Lower perceived personal control favours growth of collective control, ‘tighter’ cultures: Study

Washington: People who feel that they lack personal control are more likely to prefer a culture that imposes order, a new study has found.
Further, according to the study published by the American Psychological Association, these “tighter” cultures, in turn, perpetuate their existence by reducing people’s sense of personal control and increasing their sense of collective control.
“Strong social norms — a core feature of tight cultures — help people view the world as simple and coherent. As strong norms guide their behaviour and allow them to predict others’, they can provide significant order and predictability in everyday social life,” said lead author Anyi Ma from Tulane University, Louisiana, US.
“So, when people lack control and desire structure, they may come to prefer tighter cultures,” she said.
Researchers analysed survey data and conducted a series of experiments to better understand how a sense of personal control can affect preference for cultural tightness and vice versa. The findings are published in the Journal of Personality and Social Psychology.
First, the researchers looked at data from more than 5,700 participants from the Midlife in United States (MIDUS) survey, a nationally representative, longitudinal study of health and well-being. The data was collected in two waves: 2004-2006 and 2013-2014.
As part of the survey, participants were asked a series of questions designed to assess their perceived level of personal control.
Researchers used scores for tightness and looseness of individual states calculated by experts from the University of Maryland in 2014. Scores for each state were derived using an established measure such as strength of punishment, latitude / permissiveness, diversity and prevalence and strength of institutions (e.g., how religious the population is).
Individuals who reported lower levels of perceived personal control were significantly more likely to express a preference for states that scored higher in societal tightness. These findings remained true, and even strengthened, after controlling for participants’ gender, age, income and education.
The researchers also conducted a survey of 225 employees from a large apparel retailer in southern China.
Similar to the findings from the MIDUS survey, participants who expressed lower levels of personal control were more likely to express a preference for a tighter organisational structure.
Additionally, employees who reported lower levels of personal control were more likely to express a higher need for structure and those with a higher need for structure were more likely to prefer a tighter organisational culture.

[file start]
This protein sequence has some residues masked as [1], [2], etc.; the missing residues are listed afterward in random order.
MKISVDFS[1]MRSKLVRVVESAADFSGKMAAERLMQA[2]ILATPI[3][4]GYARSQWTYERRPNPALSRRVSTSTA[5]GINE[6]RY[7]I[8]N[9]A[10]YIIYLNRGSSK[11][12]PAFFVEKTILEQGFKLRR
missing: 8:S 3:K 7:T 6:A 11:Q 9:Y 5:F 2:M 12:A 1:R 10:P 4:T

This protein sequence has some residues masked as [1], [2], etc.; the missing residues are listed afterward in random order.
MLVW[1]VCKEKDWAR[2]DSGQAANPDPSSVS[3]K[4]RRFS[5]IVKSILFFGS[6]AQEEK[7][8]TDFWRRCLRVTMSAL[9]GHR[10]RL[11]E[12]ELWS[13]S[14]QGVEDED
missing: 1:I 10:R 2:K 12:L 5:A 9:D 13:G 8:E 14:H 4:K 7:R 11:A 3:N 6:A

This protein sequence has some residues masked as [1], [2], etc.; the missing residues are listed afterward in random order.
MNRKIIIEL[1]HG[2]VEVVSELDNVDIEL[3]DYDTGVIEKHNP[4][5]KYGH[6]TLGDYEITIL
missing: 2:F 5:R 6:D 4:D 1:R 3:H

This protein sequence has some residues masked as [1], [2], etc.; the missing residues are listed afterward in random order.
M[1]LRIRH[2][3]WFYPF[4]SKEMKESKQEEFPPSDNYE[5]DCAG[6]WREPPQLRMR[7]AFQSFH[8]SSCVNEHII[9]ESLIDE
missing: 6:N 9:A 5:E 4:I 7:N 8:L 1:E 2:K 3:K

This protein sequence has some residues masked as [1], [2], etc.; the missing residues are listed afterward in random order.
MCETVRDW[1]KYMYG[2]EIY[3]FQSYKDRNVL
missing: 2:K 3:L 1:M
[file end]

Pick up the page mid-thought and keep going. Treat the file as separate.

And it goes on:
Researchers also tested whether being in a tight culture reduced people’s perceptions of personal control. Ninety eight participants, recruited online, were randomly assigned to read description of a company that either had a tight or a loose organisational culture and asked to imagine they had accepted a job there.
Participants who imagined working for a company with a tight culture perceived significantly lower personal control.
A separate but similar experiment, comprising 96 online participants, also asked individuals to imagine working for a company with tight or loose organisational cultures, but instead of asking about personal control, they were asked to respond to a series of statements designed to measure their sense of collective control (e.g., “I would feel that employees in the company can work together to control the fate of the company”).
Results from these experiments provide evidence for the idea that tight cultures lower people’s feelings of personal control but increase their sense of collective control, according to Ma.
“Scholars have argued that tight cultures evolved as a way for people to collectively mitigate societal threats. We support this idea by showing that being in a tight culture increases people’s perceptions of collective control, which makes them feel more confident in overcoming external threats as a group,” she said.
“The increased collective control afforded by tight cultures might be especially important in the COVID-19 pandemic, in which a coordinated collective response is vital for survival.” “Before doing this research, I used to think that we are products of the culture we live in,” said Ma.
“The idea that we are individual beings capable of shaping the cultures that we live in is absolutely fascinating to me.”



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